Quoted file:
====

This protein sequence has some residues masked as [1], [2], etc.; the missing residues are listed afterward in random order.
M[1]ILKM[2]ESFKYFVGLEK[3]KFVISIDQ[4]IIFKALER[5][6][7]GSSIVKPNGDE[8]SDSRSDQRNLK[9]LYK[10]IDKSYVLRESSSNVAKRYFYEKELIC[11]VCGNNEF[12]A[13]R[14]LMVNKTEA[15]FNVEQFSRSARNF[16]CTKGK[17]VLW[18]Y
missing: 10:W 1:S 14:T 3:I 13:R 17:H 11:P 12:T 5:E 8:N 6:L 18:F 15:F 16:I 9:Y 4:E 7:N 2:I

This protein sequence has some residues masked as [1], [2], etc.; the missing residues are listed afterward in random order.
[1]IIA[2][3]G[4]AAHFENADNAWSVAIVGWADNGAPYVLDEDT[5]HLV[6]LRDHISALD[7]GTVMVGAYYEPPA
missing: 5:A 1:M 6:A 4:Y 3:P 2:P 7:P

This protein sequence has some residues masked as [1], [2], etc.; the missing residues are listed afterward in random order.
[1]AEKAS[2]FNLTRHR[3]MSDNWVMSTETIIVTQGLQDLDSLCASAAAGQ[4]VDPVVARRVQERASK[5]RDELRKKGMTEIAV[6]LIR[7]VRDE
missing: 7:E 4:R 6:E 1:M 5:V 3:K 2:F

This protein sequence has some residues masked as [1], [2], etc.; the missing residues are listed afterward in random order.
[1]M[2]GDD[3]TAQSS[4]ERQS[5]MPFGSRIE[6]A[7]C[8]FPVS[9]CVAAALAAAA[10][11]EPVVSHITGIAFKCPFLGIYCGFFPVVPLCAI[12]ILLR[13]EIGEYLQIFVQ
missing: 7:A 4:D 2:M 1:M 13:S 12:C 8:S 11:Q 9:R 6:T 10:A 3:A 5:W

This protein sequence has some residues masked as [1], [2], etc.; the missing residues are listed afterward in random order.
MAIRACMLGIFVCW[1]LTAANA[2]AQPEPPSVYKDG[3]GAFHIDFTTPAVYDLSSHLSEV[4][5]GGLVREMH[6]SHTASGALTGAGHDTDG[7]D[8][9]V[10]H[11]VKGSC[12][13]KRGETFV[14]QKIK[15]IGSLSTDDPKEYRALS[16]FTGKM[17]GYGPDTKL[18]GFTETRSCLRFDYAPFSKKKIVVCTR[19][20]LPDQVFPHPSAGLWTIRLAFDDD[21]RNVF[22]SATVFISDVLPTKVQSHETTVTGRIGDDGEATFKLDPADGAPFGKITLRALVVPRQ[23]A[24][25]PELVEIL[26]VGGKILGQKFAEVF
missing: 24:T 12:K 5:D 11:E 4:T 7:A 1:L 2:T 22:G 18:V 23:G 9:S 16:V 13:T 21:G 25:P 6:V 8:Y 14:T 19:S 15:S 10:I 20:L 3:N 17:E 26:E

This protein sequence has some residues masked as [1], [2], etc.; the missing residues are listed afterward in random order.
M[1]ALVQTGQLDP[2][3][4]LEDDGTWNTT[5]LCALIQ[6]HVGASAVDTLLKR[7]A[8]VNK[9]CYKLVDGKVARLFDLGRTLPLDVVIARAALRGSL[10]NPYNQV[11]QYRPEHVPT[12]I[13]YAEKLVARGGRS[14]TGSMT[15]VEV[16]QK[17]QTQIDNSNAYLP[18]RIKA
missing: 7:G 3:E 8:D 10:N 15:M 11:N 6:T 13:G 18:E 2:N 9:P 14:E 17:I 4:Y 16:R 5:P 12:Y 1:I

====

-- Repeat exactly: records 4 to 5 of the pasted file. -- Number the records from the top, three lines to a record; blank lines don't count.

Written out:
This protein sequence has some residues masked as [1], [2], etc.; the missing residues are listed afterward in random order.
[1]M[2]GDD[3]TAQSS[4]ERQS[5]MPFGSRIE[6]A[7]C[8]FPVS[9]CVAAALAAAA[10][11]EPVVSHITGIAFKCPFLGIYCGFFPVVPLCAI[12]ILLR[13]EIGEYLQIFVQ
missing: 7:A 4:D 2:M 1:M 13:S 12:C 8:S 11:Q 9:R 6:T 10:A 3:A 5:W

This protein sequence has some residues masked as [1], [2], etc.; the missing residues are listed afterward in random order.
MAIRACMLGIFVCW[1]LTAANA[2]AQPEPPSVYKDG[3]GAFHIDFTTPAVYDLSSHLSEV[4][5]GGLVREMH[6]SHTASGALTGAGHDTDG[7]D[8][9]V[10]H[11]VKGSC[12][13]KRGETFV[14]QKIK[15]IGSLSTDDPKEYRALS[16]FTGKM[17]GYGPDTKL[18]GFTETRSCLRFDYAPFSKKKIVVCTR[19][20]LPDQVFPHPSAGLWTIRLAFDDD[21]RNVF[22]SATVFISDVLPTKVQSHETTVTGRIGDDGEATFKLDPADGAPFGKITLRALVVPRQ[23]A[24][25]PELVEIL[26]VGGKILGQKFAEVF
missing: 24:T 12:K 5:D 11:E 4:T 7:A 1:L 2:T 22:G 18:V 23:G 9:S 16:V 13:T 21:G 25:P 6:V 8:Y 14:T 19:S 15:S 10:I 20:L 3:N 17:E 26:E